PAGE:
Can Egypt overcome the antagonism between Islamists and nationalists?
By Geoffroy d’Aspremont
The events that played out in Egypt this week make us fear that the transition process, in which the country finds itself since 2011, is done with. The interim military government seems to be very arbitrary and to use fear to suppress any challengers to its authority. As a result the economy is deteriorating more and more, and the country runs the risk of being divided and becoming more violent.
In Minya, in the heart of the country, a criminal court sentenced 529 people to death, all belonging to the Muslim Brotherhood, for the murder of a policeman, attempts to murder and attacking a police station during August 2013. The trial only took two days. However, it must be emphasized that even though the verdict may be subject to review by the Supreme Court, responsible for ensuring that the procedure has been followed, one can only be outraged by this travesty of justice. It is likely that the penalties will not be enforced. It can be considered a warning from the government in order to intimidate those who dare to challenge the legitimacy of the current government. But that’s not the end of it, 683 people, including former supreme guide of the Muslim Brotherhood Mohammed Badie, is also to be judged in Minya for similar charges.
Also journalists and anyone who criticizes the government are targeted. More than 20 journalists, including correspondents from Al Jazeera, the Emir of Qatar’s channel who supports the Brotherhood, were arrested, as well as activists who participated in the events on Tahrir Square in 2011.
It’s in this context of repression that General Abdelfattah Al Sissi, leader of Egypt since elected president Mohamed Morsi was ousted from power in July last year, announced he is resigning from his position as Commander in Chief of the Army and Minister of Defense to present his candidacy for the next presidential election to be held on 26 and 27 May.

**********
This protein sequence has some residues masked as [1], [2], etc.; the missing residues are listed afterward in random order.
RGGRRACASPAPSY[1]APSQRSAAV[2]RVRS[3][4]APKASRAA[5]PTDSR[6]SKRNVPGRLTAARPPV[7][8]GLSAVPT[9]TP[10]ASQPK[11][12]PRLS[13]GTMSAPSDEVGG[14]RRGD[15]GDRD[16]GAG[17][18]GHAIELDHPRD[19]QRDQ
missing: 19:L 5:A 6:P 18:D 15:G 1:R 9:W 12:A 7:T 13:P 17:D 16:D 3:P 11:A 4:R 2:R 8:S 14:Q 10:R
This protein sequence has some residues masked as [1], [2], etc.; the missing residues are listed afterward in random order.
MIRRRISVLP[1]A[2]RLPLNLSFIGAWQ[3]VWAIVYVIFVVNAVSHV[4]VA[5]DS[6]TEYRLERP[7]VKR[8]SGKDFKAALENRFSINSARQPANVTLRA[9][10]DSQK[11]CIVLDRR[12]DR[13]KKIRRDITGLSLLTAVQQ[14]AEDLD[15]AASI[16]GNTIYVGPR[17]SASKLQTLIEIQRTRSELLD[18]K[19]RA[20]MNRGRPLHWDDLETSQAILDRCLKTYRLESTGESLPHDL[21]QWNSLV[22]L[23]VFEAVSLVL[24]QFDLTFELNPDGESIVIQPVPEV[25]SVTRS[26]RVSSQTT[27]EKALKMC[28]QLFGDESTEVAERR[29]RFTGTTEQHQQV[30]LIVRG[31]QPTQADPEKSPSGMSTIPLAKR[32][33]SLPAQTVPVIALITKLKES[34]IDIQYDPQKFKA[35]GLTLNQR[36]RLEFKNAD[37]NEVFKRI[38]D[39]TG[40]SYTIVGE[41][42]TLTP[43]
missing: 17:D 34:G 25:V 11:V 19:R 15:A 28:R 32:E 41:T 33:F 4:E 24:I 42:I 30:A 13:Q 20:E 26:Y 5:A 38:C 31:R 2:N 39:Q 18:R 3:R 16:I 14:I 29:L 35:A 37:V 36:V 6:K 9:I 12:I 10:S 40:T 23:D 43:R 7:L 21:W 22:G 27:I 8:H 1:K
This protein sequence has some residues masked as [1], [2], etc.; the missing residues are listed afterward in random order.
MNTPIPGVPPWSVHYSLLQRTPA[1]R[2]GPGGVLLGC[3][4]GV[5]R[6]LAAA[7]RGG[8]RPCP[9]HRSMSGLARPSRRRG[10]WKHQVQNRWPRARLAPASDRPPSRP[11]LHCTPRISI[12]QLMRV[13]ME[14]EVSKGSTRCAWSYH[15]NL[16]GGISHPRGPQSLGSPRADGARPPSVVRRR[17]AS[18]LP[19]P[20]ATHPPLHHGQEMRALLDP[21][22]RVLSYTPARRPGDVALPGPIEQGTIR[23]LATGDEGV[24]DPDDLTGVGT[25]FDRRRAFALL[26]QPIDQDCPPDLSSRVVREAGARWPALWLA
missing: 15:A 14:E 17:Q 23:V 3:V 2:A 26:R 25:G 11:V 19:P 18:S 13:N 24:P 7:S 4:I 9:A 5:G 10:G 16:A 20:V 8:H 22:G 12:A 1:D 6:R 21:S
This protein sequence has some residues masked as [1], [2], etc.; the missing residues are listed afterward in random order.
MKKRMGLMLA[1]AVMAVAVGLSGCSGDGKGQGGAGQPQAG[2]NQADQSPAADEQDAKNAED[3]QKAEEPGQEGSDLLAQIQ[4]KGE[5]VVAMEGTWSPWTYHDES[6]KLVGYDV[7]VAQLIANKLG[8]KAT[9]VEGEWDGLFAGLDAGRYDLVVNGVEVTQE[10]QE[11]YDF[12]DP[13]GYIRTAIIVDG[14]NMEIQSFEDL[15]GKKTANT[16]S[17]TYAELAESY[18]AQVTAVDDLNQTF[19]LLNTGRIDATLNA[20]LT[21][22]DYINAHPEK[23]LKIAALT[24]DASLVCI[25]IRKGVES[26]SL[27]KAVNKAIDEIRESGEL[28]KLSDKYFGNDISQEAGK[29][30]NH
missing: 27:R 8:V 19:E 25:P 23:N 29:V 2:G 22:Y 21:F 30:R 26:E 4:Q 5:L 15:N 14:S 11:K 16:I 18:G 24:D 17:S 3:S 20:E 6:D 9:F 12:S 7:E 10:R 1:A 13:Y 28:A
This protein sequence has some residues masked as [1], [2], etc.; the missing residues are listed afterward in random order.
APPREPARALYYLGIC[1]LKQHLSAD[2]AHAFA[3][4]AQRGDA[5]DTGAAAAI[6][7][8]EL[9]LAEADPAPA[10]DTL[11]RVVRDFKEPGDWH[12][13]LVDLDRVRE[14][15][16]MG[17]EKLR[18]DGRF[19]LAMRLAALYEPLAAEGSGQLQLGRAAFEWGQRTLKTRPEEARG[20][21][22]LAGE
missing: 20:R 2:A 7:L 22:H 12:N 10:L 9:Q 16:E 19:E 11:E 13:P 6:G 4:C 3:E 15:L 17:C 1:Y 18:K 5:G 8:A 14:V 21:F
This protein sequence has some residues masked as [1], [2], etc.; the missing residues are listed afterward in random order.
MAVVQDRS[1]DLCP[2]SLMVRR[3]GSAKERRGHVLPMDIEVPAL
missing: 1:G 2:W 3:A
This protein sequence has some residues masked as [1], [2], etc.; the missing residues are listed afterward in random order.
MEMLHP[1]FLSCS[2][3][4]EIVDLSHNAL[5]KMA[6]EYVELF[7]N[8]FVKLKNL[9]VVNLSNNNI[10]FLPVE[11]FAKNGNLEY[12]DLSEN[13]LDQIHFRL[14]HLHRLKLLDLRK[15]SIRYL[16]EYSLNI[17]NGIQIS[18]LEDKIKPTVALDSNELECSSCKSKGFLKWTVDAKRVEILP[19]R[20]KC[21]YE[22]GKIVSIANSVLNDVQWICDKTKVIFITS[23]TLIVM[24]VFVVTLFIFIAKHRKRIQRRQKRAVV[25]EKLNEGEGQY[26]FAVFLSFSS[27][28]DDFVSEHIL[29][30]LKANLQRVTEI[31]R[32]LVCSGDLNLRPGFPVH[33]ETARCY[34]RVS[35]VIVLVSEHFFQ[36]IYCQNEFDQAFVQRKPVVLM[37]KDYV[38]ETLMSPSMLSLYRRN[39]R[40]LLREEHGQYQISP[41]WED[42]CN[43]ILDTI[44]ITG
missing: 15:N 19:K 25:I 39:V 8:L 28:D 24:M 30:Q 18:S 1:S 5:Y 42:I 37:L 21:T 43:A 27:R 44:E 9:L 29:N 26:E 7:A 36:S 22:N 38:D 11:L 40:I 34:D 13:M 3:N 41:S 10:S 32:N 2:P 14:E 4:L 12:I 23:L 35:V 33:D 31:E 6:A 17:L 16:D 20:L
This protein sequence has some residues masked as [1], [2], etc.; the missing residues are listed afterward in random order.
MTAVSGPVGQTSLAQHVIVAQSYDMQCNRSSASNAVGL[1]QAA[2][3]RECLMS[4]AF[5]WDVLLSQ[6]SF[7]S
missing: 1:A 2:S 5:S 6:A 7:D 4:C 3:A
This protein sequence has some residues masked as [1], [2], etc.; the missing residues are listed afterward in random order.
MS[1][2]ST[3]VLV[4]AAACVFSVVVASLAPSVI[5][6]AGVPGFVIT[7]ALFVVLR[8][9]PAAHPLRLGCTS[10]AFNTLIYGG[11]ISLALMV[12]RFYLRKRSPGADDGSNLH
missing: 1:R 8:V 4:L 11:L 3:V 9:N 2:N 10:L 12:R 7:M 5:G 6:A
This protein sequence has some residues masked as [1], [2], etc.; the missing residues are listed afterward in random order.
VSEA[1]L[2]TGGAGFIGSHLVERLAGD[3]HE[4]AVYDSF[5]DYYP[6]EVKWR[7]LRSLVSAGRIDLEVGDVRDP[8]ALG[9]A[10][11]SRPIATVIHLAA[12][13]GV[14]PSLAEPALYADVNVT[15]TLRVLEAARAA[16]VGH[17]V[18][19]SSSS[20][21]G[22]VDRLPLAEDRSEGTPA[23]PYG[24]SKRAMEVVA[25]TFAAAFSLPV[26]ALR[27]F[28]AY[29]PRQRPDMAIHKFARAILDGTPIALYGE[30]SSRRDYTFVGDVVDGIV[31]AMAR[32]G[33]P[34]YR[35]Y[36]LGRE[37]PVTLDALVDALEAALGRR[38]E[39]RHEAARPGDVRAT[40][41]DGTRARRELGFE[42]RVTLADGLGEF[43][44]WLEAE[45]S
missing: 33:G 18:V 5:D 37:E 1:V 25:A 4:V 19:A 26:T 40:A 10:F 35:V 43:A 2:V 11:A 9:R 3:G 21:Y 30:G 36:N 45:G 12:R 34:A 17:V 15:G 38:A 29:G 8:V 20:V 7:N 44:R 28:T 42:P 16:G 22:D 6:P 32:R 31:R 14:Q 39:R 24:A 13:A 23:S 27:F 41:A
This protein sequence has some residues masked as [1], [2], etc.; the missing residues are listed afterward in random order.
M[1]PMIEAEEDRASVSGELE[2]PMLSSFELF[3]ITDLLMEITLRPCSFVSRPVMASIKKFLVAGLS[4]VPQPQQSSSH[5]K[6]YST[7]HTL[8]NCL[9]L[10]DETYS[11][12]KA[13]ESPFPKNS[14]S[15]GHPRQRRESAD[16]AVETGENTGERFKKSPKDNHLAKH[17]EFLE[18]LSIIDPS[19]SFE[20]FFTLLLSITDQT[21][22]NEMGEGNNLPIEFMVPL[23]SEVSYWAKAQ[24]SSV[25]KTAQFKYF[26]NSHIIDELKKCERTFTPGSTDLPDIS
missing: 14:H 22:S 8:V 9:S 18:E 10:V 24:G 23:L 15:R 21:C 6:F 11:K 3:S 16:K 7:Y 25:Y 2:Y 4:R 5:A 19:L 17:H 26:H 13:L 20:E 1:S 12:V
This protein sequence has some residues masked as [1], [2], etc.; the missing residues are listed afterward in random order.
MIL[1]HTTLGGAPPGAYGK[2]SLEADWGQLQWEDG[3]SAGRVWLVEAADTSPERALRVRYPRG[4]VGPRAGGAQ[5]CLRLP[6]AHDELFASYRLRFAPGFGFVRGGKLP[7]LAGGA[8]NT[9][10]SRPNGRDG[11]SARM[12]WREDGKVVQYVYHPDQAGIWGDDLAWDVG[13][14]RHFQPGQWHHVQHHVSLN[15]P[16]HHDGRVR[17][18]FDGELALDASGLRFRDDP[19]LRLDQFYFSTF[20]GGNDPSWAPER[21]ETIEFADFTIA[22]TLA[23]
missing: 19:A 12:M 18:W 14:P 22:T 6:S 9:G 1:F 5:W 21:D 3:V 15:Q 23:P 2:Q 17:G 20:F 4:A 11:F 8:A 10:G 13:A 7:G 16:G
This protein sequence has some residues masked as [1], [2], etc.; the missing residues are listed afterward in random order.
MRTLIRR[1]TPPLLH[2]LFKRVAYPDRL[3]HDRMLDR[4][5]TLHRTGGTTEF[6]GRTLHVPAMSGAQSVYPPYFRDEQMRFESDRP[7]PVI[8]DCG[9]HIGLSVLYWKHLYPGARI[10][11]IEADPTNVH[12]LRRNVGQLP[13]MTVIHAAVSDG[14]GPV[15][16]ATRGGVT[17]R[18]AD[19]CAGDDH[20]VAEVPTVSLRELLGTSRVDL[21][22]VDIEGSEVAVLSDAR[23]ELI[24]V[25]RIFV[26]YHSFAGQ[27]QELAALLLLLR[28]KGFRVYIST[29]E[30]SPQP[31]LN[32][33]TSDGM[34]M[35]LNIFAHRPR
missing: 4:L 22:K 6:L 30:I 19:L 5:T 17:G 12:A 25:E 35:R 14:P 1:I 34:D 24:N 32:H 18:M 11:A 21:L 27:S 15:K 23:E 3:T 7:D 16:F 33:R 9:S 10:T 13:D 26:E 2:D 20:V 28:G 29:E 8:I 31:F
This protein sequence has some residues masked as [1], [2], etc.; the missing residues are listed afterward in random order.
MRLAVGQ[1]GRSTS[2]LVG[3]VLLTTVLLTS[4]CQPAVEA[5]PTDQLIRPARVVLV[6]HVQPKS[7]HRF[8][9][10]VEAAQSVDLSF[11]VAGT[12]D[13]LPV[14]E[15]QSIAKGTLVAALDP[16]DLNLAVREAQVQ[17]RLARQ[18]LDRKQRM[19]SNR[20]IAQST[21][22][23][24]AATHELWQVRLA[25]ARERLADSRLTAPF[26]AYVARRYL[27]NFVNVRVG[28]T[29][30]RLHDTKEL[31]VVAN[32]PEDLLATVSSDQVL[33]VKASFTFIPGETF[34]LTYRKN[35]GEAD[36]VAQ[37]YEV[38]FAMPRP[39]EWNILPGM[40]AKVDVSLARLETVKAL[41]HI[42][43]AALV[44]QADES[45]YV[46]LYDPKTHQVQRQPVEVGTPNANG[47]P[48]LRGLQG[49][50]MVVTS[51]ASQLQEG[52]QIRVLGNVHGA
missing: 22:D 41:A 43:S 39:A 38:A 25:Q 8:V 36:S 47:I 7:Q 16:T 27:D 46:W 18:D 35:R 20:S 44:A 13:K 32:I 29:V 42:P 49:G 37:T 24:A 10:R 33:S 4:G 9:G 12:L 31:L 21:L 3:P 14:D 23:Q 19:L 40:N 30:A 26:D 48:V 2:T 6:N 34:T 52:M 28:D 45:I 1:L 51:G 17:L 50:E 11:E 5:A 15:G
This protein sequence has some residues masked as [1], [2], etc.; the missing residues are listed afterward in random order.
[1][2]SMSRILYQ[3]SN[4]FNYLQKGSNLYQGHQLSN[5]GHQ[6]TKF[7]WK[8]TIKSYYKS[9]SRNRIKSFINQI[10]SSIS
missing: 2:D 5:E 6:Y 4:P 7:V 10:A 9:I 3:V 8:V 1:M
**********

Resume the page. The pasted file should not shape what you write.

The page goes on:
The country therefore has great difficulty getting out of the deadly struggle, which also affects many other countries, between Arab nationalists and Islamists. As the Muslim Brothers before it, the current regime, despite its promises, seems unable to lead Egypt to democracy and to escape this antagonism. The Egypt of tomorrow will not be stable if the Muslim Brotherhood are hunted down and banned from the nation. Their weight and representation in Egyptian society cannot be denied.
For Egypt’s to have a successful transition, it must, as was the case in Tunisia, bring together its main political forces, whether nationalist, Islamist or liberal. Each party will have to accept that the other can exist on the political spectrum. A system which claims to prepare the transition must also promote transitional justice. Justice can’t be expeditious and partisan, even in the name of safeguarding stability.
Being a very pious man and a great admirer of Nasser, Al Sissi could have been the one who could reconcile the Egyptians. Unfortunately, recent events prove otherwise. Although admired and adored by some Egyptians, he has become enemy number one of the Muslim Brotherhood, which sees him as a ruthless dictator – the repression of the Muslim Brotherhood has caused nearly 1,400 victims since July.
It is only by reducing this polarization and thus by reinstating the Muslim Brotherhood in the political spectrum that the violence will cease and a true transitional regime will be put in place. In light of the extreme ferocity of the repression against the opponents – and the Muslim Brotherhood in particular – and the likely stranglehold on power by the military before and after the elections, the specter of civil war unfortunately threatens Egypt, much to the discontent of all those who fought at Tahrir Square since 2011 for more dignity, social justice and respect for human rights. Will they stand up once again to face arbitrary and repressive authorities?